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Chase, Salmon P. (Salmon Portland) (1808-1873) to unknown

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Gilder Lehrman Collection #: GLC03629 Author/Creator: Chase, Salmon P. (Salmon Portland) (1808-1873) Place Written: Cincinnati, Ohio Type: Autograph letter signed Date: 1 April 1851 Pagination: 3 p. : docket ; 25.2 x 20.1 cm.

Summary of Content: Chase writes to an unknown recipient, apparently the editor of a weekly Ohio newspaper, the "Democratic Standard." Chase remarks that the recipient excerpted his letters for publication in the paper, and suggests several edits, including reducing his name to "S. Chase," noting "I never liked Salmon as a name for a human." Compliments the recipient's recent article on the next Whig candidate for president. Argues that the next nomination for the presidency must be made by a compromise between William H. Seward in the Senate and Badger, Dawson, Bell, and others from the South (possibly referring to Southern Senators George Badger, William Dawson, and John Bell). Attests that Winfield Scott alone "can be successfully represented as a friend of the Compromise Measures in the South and a friend of freedom in the North." Discusses politics and the "limitation & discouragement" of slavery. Transmits Dyer's pamphlet (not included) and a letter for possible publication. Asks if the recipient knows any men who could edit a weekly paper like the Democratic Standard.

Background Information: Chase was a U.S. Senator from Ohio 1849-1854 and 1861-1862, Governor of Ohio 1856-1860, and Chief Justice of the Supreme Court 1864-1873.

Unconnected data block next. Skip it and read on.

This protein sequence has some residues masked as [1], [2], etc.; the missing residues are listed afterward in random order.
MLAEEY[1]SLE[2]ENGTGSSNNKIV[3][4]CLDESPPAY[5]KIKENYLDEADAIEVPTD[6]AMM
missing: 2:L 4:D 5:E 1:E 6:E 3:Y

Full Transcript: [excerpt] [draft]
I see by the last Standard that you have done me the honor of quoting some words from my letter to you at the head of your columns. ...I wish I could feel that any words of mine were worthy of such a place. Indeed if I had dreamed of any such use being made of them I should have been a little more careful in the expressions. The words 'power to the people' and 'restriction upon the Executive' seem to me, on seeing them in print, somewhat vague, though I dare say nobody could mistake the general tendency of the policy indicated by them: nor indeed do I think of any substitutes which, in as few words, express the same ideas, more clearly. But if you think fit to continue these matters where they now are let me ask you to strike out the word 'new' in the first line, and reduce my first name to a simple S. I never liked Salmon as a name for a human. For myself I would fain have nothing fishy about me.

I like very much your article on the next 'Whig Candidate for President' ... The next nomination for the Presidency must be made by a compromise between Seward & his friends in the North and Badger, Dawson, Bell and their friends in the South ... who except Scott can be successfully represented as a friend of the Compromise Measures in the South and a friend of freedom in the North?

I fear the Democracy have let slip their golden opportunity. If two years ago they had taken in Ohio the counsel 1 ventured to offer ... the Democracy of this state would have been triumphant at home and their counsels would have commanded respect abroad. If followed they would have led to the nomination of Candidates standing boldly and openly upon the Jefferson proviso of slavery restriction & discouragement, and these candidates would have commanded as against any doubtful men the votes of all the Free States and a most respectable support from the Slave States...
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People: Chase, Salmon Portland, 1808-1873
Seward, William Henry, 1801-1872
Badger, George Edmund, 1795-1866
Dawson, William Crosby, 1798-1856
Bell, John, 1797-1869
Scott, Winfield, 1786-1866

Historical Era: National Expansion and Reform, 1815-1860

Subjects: American StatesmenJournalismWhigsPresidentPoliticsGovernment and CivicsElectionCongressSlaveryAfrican American HistoryCompromise of 1850

Sub Era:

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